Personally I think they had a choice to make before Adam and Eve were created, 1/3 chose to follow Lucifer and the other 2/3 chose to stay with God.


  7. then your eyes shall be opened, and ye shall be as God,
  8. Supposed to sin? Not sure I follow you.

    Adam and Eve were innocent (in the original meaning of the word).
    God would have beings that are faithful through their own free choice and wise.
    You cannot have wisdom and innocence, they are mutually exclusive.
  9. That's why I posted the question, "Can God say they weren't supposed to sin, considering He knew they would?
  10. The Eternal God is omniscient, wise, and clever.
    They were not supposed to sin, but God knew they would.
    By having fallen, we were given the opportunity not only to freely choose God,
    but to become greater than our natural state due to the gifts that God would freely give to those
    that choose to serve Him.
  11. I think I understand your point, and I also understand that claiming they were supposed to sin doesn't sound right or sensible, but there was no alternative, because regardless of everything--since they sinned it wasn't supposed to happen any other way or it would have; nor would it have been part of His salvation plan, which "was foreordained before the foundation of the world" (1 Pet 1:20).
  12. I think I understand your point, and I also understand that claiming they were supposed to sin doesn't sound right or sensible, but there was no alternative, because regardless of everything--since they sinned it wasn't supposed to happen any other way or it would have; nor would it have been part of His salvation plan, which "was foreordained before the foundation of the world" (1 Pet 1:20).
  13. Nothing happens outside of God's sovereign will. This included allowing for the fall to take place. Obviously God can and does place limits on His sovereign will and this is how the permissive will of God allowed for the fall.

    An example of God placing limitations on His own sovereignty is with the flood. Can God destroy the earth again with a flood? Does He have the capacity to do this? Yes. Will He destroy the earth again with a flood? No because He said He wouldn't do it that way again so God can place self limitations on Himself.

    I can't think this thru any further so help a brutha out..
  14. Hi IJ - You're doing pretty okay! Myself, I don't see it as a fall (no Scripture reference), since it's part of His plan. It's not like they were not suppose to sin, or be perfect, God's plan for that is latter. The only alternative that this was not part of His plan is that He didn't foreknow it, which is surly not the truth (1 Pet 1:20).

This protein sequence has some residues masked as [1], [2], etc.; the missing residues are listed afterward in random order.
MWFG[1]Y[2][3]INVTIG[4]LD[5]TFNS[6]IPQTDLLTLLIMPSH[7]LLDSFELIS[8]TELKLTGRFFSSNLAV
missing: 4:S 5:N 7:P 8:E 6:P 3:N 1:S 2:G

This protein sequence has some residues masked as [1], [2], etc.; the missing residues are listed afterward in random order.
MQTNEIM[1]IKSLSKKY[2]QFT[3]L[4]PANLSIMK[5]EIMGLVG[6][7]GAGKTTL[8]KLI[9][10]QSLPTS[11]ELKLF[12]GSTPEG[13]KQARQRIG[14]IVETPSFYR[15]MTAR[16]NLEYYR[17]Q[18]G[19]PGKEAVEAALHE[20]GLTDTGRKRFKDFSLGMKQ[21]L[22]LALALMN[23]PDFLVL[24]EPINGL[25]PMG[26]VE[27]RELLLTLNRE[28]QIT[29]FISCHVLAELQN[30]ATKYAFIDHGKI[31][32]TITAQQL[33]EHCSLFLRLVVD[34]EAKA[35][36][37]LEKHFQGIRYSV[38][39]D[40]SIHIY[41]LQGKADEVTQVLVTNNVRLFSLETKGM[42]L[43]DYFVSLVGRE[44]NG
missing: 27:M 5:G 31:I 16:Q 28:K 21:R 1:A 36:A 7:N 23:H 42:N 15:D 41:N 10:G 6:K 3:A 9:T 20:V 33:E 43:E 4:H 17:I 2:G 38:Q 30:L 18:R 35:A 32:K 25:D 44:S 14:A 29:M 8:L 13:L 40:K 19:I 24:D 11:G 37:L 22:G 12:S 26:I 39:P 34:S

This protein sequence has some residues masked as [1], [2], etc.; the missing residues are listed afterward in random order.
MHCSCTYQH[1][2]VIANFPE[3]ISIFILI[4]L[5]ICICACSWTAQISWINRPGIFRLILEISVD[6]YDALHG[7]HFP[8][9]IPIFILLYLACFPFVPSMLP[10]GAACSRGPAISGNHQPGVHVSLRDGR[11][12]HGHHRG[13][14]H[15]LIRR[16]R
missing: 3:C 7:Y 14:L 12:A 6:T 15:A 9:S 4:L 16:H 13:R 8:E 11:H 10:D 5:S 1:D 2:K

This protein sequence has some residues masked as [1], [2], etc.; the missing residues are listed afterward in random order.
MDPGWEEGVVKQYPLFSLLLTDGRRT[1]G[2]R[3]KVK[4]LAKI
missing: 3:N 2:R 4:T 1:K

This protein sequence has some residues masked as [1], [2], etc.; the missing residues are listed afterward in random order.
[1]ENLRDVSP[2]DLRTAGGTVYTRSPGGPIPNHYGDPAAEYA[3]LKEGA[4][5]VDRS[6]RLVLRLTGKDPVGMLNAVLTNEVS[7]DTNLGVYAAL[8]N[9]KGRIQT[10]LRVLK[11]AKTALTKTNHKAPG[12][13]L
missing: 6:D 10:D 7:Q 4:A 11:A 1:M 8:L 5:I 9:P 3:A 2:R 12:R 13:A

Just as He knew He would eventually covered Adam and Eve with "coats of skins" (Gen 3:21), He also knew He would cover the believers with His Son's blood!

    I believe the concept of the imperfection of Adam and Eve is only a recent concept, because I believe the Body is approaching a clearer understanding (by His Spirit) concerning the depths of the decadence of our "old man." I believe He can only show us the heights of His holiness by showing us the depths of sin.
  15. Boy I've seen a lot of that
  16. Boy I've seen a lot of that
  17. Interesting way to see it in the OP Net. Will vs desire seems to make sense. I prefer to just see God as He defines Himself and avoid filling in the blanks with assumptions. God says ''He is'', ''I am''. Never in this lifetime will we grasp how He came into existence. Likewise we may never grasp how a sovereign, omniscient God can be impartial. But that is what scripture says and we have to accept it and not fill in the blanks with our assumptions. 5 pt Calvinists like to downplay James 2 and Acts 10:34 but they need to do alot more then that as .....a just God cannot be partial. A righteous God cannot be partial. A good God cannot be partial. A merciful / longsuffering God cannot be partial. A God that relents from sending calamity and wills that none should perish cannot be partial.

    God is omniscient and impartial at the same time. Nobody judges God because He is perfect / impartial. If He was partial we would judge Him as evil. In fact....the devil would still be the covering cherub in heaven if God was partial :). Hell is proof of God's impartiality and our true free will. As no babies go to hell, we know that something happens of our own doing when we reach the age of accountability that would cause us to go there. The alternatives of believing God sends babies to hell or we are justified to kill babies are simply mad. That is the territory Calvinists suggest but dodge admitting.

    Hence we can be forgiven for saying God does not know who will go to hell. God did not know if Adam would sin. But He did know that there was a likelihood of His creation at such a high intelligence being rebellious / sinning.
  18. High KJ - Thanks for the heart-felt reply. Until the meaning of omniscience is understood there can be no basis of learning many "mysteries of the kingdom of heaven," which "is given unto you to know" (Matt 13:11; Luke 8:10).

    God's omniscience is one of His three primary attributes He wants us to know that are revealed in His Word. The other two are omnipresence and omnipotence, three powers which only Deity can possess and through understanding these we more understand Them. The purpose of this is to know Them as much as possible here, but our understanding now will not compare with that which we will have There.

    God's blessings to your Family!
    KingJ likes this.